► In today’s Tri-City Herald — PNNL expected to furlough up to 35 workers — Pacific Northwest National Laboratory is expected to start some limited furloughs next week because of the federal government shutdown.
► From AP — Hanford whistleblower loses job — Oregon Senator Ron Wyden on Wednesday demanded to know why a Hanford Nuclear Reservation whistleblower has lost his job.
► In today’s (Longview) Daily News — St. John SEIU members give green light to potential strike — SEIU Local 49 members overwhelmingly authorized a possible strike against St. John Medical Center by a 7-to-1 margin. The dispute centers on affordable health care benefits.
► In today’s (Aberdeen) Daily World — WorkSource to hold meetings for unemployed mill workers — WorkSource Grays Harbor will host two informational meetings for former Harbor Paper employees regarding a fresh batch of unemployment benefits offered under the federal Trade Act. Meetings will be held in the SouthShore Mall meeting room Oct. 16.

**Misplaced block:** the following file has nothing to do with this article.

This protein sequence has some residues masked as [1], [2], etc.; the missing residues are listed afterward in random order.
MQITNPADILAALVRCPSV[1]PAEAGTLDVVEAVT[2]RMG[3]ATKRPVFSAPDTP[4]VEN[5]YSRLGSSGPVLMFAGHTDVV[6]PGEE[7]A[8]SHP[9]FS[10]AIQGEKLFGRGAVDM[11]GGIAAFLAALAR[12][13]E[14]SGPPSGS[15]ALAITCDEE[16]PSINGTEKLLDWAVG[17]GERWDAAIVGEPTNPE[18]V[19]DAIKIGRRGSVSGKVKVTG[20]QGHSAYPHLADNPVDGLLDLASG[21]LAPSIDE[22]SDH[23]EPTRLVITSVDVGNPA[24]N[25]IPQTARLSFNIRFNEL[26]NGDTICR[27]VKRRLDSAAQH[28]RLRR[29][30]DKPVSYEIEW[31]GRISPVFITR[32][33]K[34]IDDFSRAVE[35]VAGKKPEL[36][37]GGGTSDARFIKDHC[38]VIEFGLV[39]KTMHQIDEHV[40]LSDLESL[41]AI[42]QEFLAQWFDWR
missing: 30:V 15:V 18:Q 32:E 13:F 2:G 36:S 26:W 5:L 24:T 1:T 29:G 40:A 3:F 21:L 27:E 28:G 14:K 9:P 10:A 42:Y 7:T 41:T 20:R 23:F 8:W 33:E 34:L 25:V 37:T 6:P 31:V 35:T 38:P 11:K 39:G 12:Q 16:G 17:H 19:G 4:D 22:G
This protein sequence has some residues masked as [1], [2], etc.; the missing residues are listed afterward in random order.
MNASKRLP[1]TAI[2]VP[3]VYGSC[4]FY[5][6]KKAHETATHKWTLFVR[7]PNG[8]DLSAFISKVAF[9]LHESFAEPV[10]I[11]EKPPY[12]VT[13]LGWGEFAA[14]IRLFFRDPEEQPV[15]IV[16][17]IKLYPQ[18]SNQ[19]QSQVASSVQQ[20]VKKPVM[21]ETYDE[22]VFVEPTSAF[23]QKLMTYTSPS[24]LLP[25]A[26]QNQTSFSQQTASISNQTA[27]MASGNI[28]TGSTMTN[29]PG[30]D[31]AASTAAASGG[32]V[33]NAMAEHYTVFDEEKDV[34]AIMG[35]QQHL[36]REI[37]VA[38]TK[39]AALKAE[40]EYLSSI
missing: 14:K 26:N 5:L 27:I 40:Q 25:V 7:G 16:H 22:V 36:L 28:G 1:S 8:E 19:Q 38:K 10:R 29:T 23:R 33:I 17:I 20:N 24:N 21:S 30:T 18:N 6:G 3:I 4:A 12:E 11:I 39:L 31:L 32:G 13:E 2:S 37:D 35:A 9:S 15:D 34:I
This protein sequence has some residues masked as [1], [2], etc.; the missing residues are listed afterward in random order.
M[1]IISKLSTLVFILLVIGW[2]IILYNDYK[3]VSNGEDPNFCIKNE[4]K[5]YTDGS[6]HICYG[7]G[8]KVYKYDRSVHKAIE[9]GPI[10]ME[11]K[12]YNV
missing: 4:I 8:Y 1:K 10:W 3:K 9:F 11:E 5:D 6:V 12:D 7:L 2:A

► In today’s Washington Post — Drugmakers try to outflank White House in trade agreement — In his budget, Obama proposed cutting back the number of years that drugmakers have exclusive rights to test data on biologic medicines, arguing the move would cut costs for Medicare and Medicaid. But if the Trans-Pacific Partnership binds the United States to a 12-year timeline, the White House’s plan would be off the table.
EDITOR’S NOTE — So drug companies are writing agreements that will bind U.S. citizens to laws enforced by an international trade tribunal?
► In today’s NY Times — Big money manipulators (by Charles M. Blow) — Rich conservatives are out to bend government to their will or break it in the attempt to discredit this Democratic president and ensure that there won’t be another soon.
The Stand posts links to Washington state and national news of interest every weekday morning by 10 a.m.